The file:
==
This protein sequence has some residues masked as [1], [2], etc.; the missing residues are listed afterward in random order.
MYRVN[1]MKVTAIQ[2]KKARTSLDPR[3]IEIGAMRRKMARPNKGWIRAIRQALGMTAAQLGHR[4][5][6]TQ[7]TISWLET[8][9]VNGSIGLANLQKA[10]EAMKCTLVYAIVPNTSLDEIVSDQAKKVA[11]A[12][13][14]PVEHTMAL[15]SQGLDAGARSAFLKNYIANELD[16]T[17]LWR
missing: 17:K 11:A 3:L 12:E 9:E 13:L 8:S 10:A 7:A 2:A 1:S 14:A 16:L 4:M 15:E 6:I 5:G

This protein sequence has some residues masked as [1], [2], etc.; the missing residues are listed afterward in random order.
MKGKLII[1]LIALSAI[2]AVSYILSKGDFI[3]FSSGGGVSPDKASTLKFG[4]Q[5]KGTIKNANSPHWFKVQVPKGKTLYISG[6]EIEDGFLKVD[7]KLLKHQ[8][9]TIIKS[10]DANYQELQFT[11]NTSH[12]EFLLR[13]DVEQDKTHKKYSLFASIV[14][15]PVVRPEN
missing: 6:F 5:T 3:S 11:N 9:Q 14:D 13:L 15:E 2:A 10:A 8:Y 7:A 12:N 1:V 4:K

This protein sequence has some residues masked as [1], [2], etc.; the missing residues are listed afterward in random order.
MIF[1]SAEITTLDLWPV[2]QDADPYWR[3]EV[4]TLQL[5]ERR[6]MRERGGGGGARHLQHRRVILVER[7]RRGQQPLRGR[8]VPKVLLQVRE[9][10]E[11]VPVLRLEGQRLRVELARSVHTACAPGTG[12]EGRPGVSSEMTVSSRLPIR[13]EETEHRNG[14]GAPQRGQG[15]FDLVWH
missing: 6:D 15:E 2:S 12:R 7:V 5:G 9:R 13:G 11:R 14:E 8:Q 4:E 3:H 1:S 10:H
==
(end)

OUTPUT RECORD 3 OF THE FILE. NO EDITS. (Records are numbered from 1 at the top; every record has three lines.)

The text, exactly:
This protein sequence has some residues masked as [1], [2], etc.; the missing residues are listed afterward in random order.
MIF[1]SAEITTLDLWPV[2]QDADPYWR[3]EV[4]TLQL[5]ERR[6]MRERGGGGGARHLQHRRVILVER[7]RRGQQPLRGR[8]VPKVLLQVRE[9][10]E[11]VPVLRLEGQRLRVELARSVHTACAPGTG[12]EGRPGVSSEMTVSSRLPIR[13]EETEHRNG[14]GAPQRGQG[15]FDLVWH
missing: 6:D 15:E 2:S 12:R 7:V 5:G 9:R 13:G 11:R 14:E 8:Q 4:E 3:H 1:S 10:H